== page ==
Following the collapse of the FTX crypto exchange, the platform’s founder Sam Bankman-Fried (SBF), has embarked on a media tour attempting to explain what went wrong. However, Bankman-Fried has been warned regarding the approach.
In particular, Ira Sorkin, the lawyer who represented Bernie Madoff, who perpetrated the largest individual Ponzi Scheme, has urged Bankman-Fried to ‘shut up’ as a probe into the collapse continues, Bloomberg reported on December 2.
According to the attorney, the Bankman-Fried media tour will have little impact on swaying public opinion over his alleged role in the FTX debacle.
“That’s the first order of business: don’t talk. You’re not going to sway the public. The only people that are going to listen to what you have to say are regulators and prosecutors,” Sorkin said.
SBF might be going against lawyer’s counsel
At the same time, Sorkin stated that Bankman-Fried might be going against the advice of his lawyers. According to Sorkin:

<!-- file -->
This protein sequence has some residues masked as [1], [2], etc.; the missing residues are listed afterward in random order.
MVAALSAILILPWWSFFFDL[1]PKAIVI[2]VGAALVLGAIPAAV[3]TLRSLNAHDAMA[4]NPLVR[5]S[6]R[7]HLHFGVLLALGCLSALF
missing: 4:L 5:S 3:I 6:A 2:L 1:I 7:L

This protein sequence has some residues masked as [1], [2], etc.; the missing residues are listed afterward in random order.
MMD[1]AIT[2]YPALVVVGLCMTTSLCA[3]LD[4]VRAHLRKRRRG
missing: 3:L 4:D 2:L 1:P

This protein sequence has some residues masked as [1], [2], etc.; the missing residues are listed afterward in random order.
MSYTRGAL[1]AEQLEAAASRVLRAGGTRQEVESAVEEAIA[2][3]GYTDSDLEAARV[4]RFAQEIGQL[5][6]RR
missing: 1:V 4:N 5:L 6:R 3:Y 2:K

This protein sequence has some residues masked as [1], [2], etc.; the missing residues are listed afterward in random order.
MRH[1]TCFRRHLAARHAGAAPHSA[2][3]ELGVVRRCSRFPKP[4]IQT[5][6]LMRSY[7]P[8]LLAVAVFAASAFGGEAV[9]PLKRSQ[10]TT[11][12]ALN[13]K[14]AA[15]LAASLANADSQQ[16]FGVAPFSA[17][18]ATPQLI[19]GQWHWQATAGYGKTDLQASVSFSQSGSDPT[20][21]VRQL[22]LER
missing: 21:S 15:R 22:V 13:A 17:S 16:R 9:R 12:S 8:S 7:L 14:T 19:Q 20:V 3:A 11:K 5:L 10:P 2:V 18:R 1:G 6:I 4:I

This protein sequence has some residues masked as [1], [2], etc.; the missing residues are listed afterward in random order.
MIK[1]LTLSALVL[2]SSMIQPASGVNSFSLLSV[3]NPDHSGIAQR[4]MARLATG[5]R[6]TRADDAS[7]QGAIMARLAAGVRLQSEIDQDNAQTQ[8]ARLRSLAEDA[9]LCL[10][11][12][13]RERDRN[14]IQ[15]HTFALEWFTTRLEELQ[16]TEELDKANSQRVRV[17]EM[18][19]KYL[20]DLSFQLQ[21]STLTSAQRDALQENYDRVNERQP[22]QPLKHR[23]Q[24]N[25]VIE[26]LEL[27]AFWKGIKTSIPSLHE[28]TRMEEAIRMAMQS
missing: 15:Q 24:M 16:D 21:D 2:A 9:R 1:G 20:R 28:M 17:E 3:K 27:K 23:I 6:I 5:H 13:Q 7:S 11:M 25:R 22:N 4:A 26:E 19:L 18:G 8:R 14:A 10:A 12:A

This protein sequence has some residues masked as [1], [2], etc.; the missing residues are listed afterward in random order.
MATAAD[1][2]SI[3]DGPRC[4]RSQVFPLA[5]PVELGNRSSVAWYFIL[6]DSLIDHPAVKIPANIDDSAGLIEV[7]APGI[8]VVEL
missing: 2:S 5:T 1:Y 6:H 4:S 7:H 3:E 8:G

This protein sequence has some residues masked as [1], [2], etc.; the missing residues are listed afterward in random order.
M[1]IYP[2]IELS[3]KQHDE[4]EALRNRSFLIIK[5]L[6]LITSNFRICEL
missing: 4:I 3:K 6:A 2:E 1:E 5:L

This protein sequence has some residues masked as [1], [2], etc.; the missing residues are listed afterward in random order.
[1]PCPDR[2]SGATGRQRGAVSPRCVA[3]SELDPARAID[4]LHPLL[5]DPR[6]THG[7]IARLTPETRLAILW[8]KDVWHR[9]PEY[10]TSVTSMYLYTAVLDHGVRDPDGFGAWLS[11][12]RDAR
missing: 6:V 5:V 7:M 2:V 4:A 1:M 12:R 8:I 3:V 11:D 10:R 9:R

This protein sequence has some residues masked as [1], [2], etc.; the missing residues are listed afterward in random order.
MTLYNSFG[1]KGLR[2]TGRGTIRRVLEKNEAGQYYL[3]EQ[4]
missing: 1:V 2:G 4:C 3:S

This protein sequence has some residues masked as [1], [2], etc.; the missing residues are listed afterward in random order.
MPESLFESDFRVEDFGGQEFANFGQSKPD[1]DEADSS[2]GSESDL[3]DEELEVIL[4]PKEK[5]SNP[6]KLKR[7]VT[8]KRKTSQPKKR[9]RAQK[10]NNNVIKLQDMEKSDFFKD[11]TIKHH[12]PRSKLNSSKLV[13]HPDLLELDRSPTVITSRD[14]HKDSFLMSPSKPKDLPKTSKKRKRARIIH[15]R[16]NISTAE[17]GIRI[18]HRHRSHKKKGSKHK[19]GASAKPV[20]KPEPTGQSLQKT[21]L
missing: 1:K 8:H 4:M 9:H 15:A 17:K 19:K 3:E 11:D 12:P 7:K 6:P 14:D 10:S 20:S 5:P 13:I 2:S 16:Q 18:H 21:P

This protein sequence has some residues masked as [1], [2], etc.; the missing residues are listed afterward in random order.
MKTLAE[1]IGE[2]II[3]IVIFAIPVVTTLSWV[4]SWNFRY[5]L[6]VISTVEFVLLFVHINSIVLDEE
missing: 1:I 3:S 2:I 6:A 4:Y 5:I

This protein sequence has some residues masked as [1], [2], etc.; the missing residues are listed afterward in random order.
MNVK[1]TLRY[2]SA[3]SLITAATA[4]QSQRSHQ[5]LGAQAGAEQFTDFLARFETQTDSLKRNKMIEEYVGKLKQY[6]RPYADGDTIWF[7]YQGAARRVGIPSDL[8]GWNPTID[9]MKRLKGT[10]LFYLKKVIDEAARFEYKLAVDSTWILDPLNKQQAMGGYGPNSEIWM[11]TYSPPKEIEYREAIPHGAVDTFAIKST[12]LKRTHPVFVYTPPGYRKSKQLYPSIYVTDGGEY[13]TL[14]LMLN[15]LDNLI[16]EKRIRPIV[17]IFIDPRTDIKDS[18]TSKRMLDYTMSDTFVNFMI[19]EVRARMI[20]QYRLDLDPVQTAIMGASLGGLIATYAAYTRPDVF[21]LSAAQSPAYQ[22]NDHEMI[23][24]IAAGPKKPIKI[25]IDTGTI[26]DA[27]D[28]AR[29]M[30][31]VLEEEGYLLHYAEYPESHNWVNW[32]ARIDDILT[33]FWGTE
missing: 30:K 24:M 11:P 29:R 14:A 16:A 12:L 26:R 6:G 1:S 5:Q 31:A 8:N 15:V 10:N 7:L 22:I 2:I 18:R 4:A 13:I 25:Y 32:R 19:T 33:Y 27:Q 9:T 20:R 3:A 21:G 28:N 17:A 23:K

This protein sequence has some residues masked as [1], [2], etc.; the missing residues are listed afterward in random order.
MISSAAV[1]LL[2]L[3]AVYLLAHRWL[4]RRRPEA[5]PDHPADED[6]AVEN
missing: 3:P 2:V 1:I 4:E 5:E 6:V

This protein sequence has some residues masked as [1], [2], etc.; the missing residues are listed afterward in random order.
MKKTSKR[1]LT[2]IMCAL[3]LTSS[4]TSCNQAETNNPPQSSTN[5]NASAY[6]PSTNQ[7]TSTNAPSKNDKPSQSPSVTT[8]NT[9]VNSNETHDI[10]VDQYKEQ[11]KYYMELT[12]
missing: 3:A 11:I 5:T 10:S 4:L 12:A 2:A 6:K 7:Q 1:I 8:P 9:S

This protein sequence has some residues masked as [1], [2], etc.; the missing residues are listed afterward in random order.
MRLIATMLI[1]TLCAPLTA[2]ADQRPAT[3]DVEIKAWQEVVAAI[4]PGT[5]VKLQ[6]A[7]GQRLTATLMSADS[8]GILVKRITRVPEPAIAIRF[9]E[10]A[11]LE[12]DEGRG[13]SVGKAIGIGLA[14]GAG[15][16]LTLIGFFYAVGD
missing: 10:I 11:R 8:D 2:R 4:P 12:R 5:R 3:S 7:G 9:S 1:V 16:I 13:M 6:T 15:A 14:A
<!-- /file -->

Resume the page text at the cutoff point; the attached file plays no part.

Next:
“Sometimes clients believe they are smarter than their lawyers. This guy is 30 years old, and he is not smarter than his lawyers. They should be telling him every five minutes to shut up, but sometimes clients don’t listen.”
In his first-ever audio interview, Bankman-Fried acknowledged that his legal team warned him against making public Twitter posts explaining what happened before the collapse.
Indeed, across the media tours, Bankman-Fried has maintained his innocence, denying any wrongdoing and stating that the collapse caught him by surprise.
Besides media tours, SBF has also been active on Twitter Spaces. For instance, in a recent appearance, SBF was tasked to explain his initial call requesting $4 billion to help the exchange avoid bankruptcy in which he gave a vague answer.
Accusations against SBF
SBF continues to face the accusation of embezzling customer funds, with a section of the market suggesting that he was running a Ponzi scheme.
As reported by Finbold, former Securities Exchange Commission (SEC) enforcement official John Reed claimed that the FTX collapse was worse than the Bernie Madoff Ponzi scheme. Interestingly, Robert Kiyosaki, author of the personal finance book “Rich Dad, Poor Dad,” also equated the FTX collapse to the Madoff Ponzi Scheme.
Notably, Bankman-Fried and former FTX promoters face a consumer class action lawsuit worth $11 billion. The exchange is accused of the alleged violation of yield-bearing crypto accounts associated with the exchange.